SEPTA’s new digital fare payment system has experienced a number of setbacks for literally the last decade, whether it’s the many delays in rolling out the new system or the Early Adopters program that’s caused some confusion among users.
For now, things are in a bit of a limbo stage with SEPTA Key, the fare payment system that’s expected to lead to the death of tokens and usher users into the 21st century. It’s been a lengthy process compounded by messaging from SEPTA last summer that made it sound as though the Key was being launched in its entirety.
Long story short: It still has not fully launched. But you can still experiment with it. We asked SEPTA some of the most common questions we’re hearing and seeing from transit users in the city, and address those questions here:
Can I buy a SEPTA Key card at this point?
Sort of. So when SEPTA started its “Early Adopters” program last summer, 10,000 people were able to purchase a SEPTA Key card by loading either a weekly or a monthly TransPass for either $24 or $91, respectively. Then, in November, SEPTA started allowing customers to purchase Key cards that had just the Travel Wallet — the program that allows users to add money to pay for single rides onto their cards — on them.
But that didn’t last long, and was only meant to be a temporary feature. So at this point, you can’t buy a Key card with just the Travel Wallet feature, which is likely the system you’d move to if you’re currently a token person. Instead, we’re back to where we were last summer and you can get a Key card if you’re willing to pay the price of a weekly or monthly TransPass.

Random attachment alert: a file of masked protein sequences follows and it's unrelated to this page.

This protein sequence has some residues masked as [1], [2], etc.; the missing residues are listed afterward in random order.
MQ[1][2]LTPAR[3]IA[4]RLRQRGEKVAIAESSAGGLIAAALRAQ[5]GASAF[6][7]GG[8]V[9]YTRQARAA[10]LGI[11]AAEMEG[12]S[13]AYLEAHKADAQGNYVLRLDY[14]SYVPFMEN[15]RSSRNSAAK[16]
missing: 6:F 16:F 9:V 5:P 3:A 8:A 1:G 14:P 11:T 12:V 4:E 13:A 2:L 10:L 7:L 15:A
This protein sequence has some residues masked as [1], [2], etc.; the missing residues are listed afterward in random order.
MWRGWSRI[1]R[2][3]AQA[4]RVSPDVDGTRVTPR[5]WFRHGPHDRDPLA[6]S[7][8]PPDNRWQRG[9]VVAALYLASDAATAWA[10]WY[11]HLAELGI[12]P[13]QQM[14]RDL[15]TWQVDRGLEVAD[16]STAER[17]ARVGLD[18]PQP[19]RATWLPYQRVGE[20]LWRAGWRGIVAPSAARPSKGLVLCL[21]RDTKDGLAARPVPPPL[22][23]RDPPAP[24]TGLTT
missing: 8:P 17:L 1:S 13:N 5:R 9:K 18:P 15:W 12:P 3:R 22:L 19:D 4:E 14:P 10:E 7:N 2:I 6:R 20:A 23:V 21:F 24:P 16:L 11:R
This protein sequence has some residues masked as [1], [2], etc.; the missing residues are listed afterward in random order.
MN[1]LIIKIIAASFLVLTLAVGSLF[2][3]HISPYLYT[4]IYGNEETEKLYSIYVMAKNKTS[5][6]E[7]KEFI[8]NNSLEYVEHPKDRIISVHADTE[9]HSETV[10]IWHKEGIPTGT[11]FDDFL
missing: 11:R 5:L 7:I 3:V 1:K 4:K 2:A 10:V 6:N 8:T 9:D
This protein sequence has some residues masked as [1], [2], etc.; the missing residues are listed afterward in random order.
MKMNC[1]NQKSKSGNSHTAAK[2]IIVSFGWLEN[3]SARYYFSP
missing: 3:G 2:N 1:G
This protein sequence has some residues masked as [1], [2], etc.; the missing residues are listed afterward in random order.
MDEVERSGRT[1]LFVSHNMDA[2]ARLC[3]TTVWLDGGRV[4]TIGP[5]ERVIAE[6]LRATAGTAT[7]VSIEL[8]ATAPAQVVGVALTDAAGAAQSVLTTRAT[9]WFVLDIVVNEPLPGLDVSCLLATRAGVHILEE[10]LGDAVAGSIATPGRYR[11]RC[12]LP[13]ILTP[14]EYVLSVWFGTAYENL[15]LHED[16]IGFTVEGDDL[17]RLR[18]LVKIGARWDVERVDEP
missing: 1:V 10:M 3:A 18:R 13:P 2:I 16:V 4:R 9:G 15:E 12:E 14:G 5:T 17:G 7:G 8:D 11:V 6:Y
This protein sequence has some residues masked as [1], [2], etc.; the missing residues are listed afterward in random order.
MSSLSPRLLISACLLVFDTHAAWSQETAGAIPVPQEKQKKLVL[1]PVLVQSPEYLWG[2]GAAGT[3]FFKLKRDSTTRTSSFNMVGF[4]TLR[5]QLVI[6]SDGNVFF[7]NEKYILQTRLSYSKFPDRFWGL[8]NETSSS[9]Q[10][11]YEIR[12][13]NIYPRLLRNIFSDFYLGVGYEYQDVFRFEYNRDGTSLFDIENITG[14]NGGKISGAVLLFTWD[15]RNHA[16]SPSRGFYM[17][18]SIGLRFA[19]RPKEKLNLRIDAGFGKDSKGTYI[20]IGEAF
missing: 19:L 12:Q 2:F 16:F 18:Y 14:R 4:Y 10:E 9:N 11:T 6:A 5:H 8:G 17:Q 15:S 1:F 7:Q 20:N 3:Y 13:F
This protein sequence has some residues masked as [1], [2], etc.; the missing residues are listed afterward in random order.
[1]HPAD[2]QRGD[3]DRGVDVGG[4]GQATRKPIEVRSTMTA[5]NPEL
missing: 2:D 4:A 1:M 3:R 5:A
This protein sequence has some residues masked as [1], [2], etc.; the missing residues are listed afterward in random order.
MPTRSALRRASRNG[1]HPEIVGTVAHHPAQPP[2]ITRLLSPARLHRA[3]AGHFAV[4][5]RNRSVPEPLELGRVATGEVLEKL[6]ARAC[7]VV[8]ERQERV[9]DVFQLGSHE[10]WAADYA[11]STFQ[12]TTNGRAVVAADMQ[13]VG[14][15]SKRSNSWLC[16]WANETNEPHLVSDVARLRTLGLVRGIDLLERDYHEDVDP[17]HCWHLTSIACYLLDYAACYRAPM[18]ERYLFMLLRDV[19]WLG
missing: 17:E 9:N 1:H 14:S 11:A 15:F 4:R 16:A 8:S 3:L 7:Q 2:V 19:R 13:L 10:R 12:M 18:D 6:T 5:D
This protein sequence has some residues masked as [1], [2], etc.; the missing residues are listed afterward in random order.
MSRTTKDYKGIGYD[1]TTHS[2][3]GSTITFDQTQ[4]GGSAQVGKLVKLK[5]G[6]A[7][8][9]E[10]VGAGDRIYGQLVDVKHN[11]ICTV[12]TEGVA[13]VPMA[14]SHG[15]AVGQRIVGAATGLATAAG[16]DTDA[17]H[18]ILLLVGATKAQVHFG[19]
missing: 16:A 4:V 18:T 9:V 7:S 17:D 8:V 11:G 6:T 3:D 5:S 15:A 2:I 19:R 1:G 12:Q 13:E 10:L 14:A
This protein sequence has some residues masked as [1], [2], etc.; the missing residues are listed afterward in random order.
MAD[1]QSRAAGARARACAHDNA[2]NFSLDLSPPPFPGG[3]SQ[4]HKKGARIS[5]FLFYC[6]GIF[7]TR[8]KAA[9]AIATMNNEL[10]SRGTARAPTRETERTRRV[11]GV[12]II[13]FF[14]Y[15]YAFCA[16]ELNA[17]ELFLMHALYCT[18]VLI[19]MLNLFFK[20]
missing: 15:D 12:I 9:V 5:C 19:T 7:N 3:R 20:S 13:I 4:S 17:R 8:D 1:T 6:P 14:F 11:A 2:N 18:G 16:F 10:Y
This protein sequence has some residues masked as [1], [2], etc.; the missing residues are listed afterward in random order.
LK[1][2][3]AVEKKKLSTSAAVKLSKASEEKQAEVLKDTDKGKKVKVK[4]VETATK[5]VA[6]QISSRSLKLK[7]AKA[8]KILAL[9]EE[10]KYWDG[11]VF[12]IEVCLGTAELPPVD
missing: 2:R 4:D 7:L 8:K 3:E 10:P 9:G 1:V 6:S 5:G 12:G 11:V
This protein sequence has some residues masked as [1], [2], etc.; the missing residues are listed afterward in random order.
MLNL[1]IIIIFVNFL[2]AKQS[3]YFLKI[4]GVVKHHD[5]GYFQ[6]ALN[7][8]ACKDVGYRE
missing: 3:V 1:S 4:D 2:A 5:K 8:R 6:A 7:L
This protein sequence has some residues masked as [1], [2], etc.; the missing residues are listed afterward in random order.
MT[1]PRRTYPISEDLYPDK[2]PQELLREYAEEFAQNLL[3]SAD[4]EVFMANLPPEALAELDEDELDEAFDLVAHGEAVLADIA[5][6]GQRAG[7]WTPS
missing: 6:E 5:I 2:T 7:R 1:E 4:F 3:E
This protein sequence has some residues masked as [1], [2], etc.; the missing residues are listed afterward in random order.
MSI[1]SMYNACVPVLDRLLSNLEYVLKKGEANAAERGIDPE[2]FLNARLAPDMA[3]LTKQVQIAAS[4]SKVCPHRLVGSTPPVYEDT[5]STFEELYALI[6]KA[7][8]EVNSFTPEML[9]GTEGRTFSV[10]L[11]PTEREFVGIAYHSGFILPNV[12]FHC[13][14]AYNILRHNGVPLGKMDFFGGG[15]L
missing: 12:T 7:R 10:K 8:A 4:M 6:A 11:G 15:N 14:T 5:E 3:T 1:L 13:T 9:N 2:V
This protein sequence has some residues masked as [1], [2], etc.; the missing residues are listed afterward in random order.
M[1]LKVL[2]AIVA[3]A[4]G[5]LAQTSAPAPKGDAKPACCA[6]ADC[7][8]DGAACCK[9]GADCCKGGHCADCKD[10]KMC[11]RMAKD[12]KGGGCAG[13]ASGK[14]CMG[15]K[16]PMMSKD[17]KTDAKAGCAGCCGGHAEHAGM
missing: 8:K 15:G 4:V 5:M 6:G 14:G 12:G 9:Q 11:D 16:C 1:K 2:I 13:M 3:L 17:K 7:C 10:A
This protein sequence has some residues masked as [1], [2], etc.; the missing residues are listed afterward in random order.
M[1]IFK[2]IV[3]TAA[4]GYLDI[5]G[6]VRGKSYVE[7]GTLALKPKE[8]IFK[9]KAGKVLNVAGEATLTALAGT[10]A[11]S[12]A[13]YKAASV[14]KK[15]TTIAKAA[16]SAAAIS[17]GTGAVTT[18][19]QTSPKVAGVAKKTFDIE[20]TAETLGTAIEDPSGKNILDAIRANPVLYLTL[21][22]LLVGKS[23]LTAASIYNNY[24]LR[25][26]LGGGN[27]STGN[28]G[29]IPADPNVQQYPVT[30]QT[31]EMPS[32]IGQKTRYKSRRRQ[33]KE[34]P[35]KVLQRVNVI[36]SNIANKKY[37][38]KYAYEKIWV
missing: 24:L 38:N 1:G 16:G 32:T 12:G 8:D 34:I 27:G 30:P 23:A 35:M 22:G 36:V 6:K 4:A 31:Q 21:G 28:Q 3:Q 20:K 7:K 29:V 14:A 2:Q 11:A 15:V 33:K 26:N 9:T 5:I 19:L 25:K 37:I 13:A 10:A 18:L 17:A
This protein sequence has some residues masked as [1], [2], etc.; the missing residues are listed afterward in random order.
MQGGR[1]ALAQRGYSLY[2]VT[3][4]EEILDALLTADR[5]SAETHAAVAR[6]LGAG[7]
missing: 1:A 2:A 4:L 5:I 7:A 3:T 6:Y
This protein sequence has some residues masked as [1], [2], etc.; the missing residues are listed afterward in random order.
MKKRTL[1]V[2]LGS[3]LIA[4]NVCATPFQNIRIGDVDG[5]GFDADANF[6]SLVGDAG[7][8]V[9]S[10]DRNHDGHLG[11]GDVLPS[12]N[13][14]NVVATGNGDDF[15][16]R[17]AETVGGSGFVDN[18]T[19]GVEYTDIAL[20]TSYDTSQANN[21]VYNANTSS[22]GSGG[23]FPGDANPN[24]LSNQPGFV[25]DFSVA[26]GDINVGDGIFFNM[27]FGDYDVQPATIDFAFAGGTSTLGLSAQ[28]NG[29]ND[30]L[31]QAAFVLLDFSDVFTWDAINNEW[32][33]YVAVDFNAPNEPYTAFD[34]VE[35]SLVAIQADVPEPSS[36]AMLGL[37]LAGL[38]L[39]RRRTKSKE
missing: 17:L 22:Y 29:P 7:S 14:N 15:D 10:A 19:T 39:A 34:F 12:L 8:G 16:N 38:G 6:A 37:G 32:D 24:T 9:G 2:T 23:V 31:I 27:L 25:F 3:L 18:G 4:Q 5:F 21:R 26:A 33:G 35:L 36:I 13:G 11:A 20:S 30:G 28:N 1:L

But I really want one.
Ok, fine. You can technically purchase a Key card with a weekly or monthly TransPass and then load Travel Wallet funds on from there. At this point, you just won’t be able to start with a Travel Wallet. If you’re a rider who wants to use single rides at this point via the Travel Wallet feature, you can buy a SEPTA Key card at one of a few sales offices with a weekly TransPass for 24 bucks, ride up to 56 rides in the city for a week and then load on your Travel Wallet funds from there. For now, the minimum to add to a Travel Wallet is $10 while the maximum is $250.
When will I be able to just buy the Key card and load money onto it?
SEPTA hasn’t set a timetable for when the Travel Wallet functionality will be fully integrated. SEPTA spokesman Andrew Busch said a full rollout can probably be expected in early 2017. (But if you know anything about how SEPTA Key has gone so far, don’t hold your breath.) That Travel Wallet technology will allow customers to pay $1.80 for a trip, AKA the same price as a token.
So what’s a Quick Trip again? Do people use those?